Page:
Austin

View of “Lily Cox-Richard,” 2019, Center: She-Wolf, 2019. On floor: Ramp (detail), 2019.

View of “Lily Cox-Richard,” 2019, Center: She-Wolf, 2019. On floor: Ramp (detail), 2019.

Lily Cox-Richard

Blanton Museum of Art

Once ubiquitous in museums, plaster casts have largely been relegated to storage rooms (or, as was the case with the plaster-cast collection at the Metropolitan Museum of Art in New York, to the auction-house floor). The two interrelated causes might be identified as a shift in values around originality and righteous challenges to the notion of a stable canon of Western art history. Some institutions, such as the Victoria and Albert Museum in London and the Blanton Museum of Art at the University of Texas at Austin, have kept their plaster-cast collections on display. Growing up, I often visited what was then Austin’s Archer M. Huntington Art Gallery (a scion of a railroad magnate, Huntington famously declared, “Wherever I put my foot down, a museum springs up”). I can recall certain works with clarity—Ellsworth Kelly’s High Yellow, 1960; Gyula Kosice’s Hidroluz (Hydrolight), 1975; and Yayoi Kusama’s Sprouting (The Transmigration of the Soul), 1987—but the plaster-cast collection remains more general in my memory. More than the objects themselves, I remember groups of students gathered around reproductions of the ancient sculptures The Dying Gaul and Apollo Belvedere, carefully sketching contour drawings on large boards. This is precisely how most museums and educational institutions utilized plaster-cast reproductions—as objects of study, extensions of the academic models of art pedagogy.

The Virginia-based artist Lily Cox-Richard intervened in the Blanton’s pale, male vision of art history and pedagogy by exposing the empty interiors of certain casts (in Figs and Weave, all works 2019) and dressing them (and one intact cast downstairs) in brightly colored lengths of semitransparent tulle. The hollowness is physical, but also perhaps philosophical: Questioning the figures’ physiological and ideological “whiteness,” Cox-Richard joins other artists who have turned to plaster casts as emblems of an exclusionary history (Louise Lawler and Fred Wilson immediately come to mind). In Cox-Richard’s sculptural interventions, what at first appear to be loose and random drapings are in fact carefully constructed garments, loosely stitched together with colorful lengths of thread. This treatment highlights certain physical aspects of the plaster casts: The manner in which the tulle netting encircled the wrist of one of the lounging goddesses of the East pediment of the Parthenon in Figs, for example, suggests a bodily orifice. Elsewhere in the museum, in a room dedicated to the study and drawing of plaster casts, Cox-Richard draped Apollo Belvedere in a similar fashion, transforming the low length of the white platform on which it stands into an impromptu catwalk.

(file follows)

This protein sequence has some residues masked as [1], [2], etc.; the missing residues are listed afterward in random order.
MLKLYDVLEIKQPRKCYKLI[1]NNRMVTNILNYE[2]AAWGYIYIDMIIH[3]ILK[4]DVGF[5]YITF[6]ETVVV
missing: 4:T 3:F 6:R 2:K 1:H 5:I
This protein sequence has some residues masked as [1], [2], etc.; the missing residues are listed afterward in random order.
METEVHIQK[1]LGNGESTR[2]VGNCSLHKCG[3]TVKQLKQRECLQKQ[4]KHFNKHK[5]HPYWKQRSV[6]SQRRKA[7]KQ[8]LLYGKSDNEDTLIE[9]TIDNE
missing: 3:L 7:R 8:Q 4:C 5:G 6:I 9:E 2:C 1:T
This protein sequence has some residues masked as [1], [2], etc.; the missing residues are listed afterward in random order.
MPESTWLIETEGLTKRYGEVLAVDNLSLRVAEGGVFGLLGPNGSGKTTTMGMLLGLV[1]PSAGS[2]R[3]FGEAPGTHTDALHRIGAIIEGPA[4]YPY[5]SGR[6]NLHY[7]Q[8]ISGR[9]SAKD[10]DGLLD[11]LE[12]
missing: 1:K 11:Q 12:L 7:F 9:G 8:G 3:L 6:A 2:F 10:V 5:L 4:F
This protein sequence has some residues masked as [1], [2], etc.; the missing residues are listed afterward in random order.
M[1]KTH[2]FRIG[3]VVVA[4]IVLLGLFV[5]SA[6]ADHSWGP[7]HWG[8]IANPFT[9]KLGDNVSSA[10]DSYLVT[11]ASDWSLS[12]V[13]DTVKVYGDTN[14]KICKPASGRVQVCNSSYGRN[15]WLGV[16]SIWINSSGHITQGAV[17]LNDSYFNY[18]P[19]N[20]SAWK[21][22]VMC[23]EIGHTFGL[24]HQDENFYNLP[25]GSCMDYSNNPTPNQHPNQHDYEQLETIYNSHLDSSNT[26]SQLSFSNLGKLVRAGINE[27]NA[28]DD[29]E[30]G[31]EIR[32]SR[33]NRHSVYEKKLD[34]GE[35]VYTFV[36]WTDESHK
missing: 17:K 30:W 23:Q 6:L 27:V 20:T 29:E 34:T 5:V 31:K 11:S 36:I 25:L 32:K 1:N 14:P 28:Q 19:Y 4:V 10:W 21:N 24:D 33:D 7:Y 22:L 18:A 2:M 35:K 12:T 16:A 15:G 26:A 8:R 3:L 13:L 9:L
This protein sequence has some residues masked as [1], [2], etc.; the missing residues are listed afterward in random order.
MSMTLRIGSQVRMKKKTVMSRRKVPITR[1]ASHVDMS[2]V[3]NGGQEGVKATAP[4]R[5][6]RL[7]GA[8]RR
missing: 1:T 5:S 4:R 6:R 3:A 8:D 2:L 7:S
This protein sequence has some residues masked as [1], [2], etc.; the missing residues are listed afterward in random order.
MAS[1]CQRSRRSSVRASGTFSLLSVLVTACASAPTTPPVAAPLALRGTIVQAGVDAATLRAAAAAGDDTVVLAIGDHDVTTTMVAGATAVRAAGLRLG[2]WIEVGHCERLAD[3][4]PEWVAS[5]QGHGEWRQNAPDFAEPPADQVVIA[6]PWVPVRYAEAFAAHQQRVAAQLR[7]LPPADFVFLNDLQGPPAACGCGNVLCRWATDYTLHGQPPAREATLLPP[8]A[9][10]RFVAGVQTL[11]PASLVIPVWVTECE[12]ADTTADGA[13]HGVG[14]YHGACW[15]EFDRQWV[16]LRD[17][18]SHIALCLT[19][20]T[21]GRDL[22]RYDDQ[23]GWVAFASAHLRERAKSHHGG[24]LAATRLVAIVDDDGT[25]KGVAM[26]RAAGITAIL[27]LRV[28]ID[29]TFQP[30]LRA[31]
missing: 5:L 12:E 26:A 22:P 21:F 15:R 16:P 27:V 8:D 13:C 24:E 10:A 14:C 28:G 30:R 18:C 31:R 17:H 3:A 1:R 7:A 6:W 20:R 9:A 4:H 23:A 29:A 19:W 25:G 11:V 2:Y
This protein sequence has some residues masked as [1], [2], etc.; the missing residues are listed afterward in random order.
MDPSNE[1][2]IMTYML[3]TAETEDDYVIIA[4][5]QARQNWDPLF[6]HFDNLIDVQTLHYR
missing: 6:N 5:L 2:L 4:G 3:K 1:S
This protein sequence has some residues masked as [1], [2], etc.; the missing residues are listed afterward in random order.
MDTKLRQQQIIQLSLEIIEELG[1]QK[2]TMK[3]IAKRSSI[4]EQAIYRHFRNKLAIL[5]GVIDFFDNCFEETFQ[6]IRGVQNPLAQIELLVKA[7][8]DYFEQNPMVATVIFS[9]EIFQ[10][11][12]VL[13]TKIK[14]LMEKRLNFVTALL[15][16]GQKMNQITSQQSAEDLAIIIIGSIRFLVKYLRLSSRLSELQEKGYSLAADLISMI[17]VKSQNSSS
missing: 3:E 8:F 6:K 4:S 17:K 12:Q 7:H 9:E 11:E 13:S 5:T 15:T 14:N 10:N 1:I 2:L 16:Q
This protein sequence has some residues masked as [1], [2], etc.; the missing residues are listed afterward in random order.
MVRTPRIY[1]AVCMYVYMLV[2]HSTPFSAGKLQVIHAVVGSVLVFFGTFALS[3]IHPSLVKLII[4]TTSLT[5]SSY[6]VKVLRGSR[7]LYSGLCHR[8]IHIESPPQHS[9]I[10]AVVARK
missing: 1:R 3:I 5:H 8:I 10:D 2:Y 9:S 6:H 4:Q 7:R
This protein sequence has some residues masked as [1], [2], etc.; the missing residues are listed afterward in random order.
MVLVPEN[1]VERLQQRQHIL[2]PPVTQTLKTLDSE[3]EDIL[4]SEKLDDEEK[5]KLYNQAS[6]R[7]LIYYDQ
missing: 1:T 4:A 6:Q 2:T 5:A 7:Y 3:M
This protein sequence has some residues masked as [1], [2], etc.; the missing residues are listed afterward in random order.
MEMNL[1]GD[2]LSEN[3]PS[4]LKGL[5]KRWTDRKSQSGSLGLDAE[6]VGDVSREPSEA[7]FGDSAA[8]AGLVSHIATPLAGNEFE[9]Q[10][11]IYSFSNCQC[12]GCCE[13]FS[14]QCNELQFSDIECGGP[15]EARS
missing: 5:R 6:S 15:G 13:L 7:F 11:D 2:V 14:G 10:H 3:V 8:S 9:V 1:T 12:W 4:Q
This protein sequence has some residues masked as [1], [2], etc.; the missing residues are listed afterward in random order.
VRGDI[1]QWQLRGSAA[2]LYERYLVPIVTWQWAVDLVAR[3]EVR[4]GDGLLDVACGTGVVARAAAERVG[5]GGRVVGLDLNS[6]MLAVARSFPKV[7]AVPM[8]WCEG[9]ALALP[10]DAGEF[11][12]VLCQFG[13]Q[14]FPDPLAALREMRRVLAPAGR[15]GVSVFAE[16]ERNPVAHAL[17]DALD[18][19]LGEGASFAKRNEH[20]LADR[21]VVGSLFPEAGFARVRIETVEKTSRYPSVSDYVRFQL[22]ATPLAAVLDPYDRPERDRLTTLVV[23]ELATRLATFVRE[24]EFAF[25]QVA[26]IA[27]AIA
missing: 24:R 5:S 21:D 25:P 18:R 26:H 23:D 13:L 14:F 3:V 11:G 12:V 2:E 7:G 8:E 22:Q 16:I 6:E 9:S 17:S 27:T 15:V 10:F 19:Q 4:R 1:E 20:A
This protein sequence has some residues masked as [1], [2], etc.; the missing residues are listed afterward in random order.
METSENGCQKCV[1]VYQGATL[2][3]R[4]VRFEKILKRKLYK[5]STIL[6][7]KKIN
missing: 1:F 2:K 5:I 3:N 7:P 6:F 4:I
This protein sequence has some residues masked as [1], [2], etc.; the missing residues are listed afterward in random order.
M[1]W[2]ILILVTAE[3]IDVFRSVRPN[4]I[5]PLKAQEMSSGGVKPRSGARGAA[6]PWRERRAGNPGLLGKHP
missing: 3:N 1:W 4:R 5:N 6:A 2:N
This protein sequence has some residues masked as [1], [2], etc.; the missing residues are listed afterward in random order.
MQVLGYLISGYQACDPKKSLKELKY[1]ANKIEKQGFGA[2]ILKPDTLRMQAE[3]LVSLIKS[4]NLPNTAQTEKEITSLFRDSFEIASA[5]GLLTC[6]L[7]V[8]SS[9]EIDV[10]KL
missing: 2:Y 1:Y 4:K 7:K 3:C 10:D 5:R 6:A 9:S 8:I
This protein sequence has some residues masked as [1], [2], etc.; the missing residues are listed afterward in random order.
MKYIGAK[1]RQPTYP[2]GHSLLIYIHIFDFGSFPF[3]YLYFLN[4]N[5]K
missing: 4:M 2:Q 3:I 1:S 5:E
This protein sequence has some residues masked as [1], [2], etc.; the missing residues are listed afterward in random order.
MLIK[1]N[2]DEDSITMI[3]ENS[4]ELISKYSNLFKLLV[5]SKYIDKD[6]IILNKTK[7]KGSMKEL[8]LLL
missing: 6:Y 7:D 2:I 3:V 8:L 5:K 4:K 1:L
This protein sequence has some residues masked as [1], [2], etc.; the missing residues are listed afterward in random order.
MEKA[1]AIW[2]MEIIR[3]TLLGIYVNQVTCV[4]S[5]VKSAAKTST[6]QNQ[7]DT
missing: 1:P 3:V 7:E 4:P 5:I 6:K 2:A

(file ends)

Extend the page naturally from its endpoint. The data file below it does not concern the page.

This platform was the inspiration for Ramp, a concrete sidewalk raised in certain segments seemingly by the force of the black urethane foam pooling underneath it. (The material is similar to that of Lynda Benglis’s acerbic For Carl Andre, 1970.) The sculpture resembles the sidewalks of Houston, where Cox-Richard lived for a time and where swampy foundations have made pedestrianism practically impossible. In certain places, the artist has sanded away the corners of her sidewalk, revealing a multicolor matrix of glass, shell, brick, and concrete fragments of the artist’s reproductions of the hair of sculptures in the Blanton Museum’s plaster-cast collection (hair being a loaded signifier of cultural origins). Standing atop this herky-jerky runway is Cox-Richard’s version of the She-Wolf of Rome, wildly polychromed using the technique of scagliola, which combines plaster, rabbit-skin glue, and pigment. Cox-Richard replicated this fearsome creature—integral to the myth of Rome’s founding—not to justify the ancient “origins” of Western art history but to question that history’s foundations and meanings in the present. Recent radiocarbon and thermoluminescence tests have determined that the Capitoline Wolf is neither as old nor as connected to Rome’s fabled inception as was once believed. That Cox-Richard’s multihued wolf stands on cracking ground is a sign that the hermetic and supremacist canon has been destabilized; art history will never be the same again.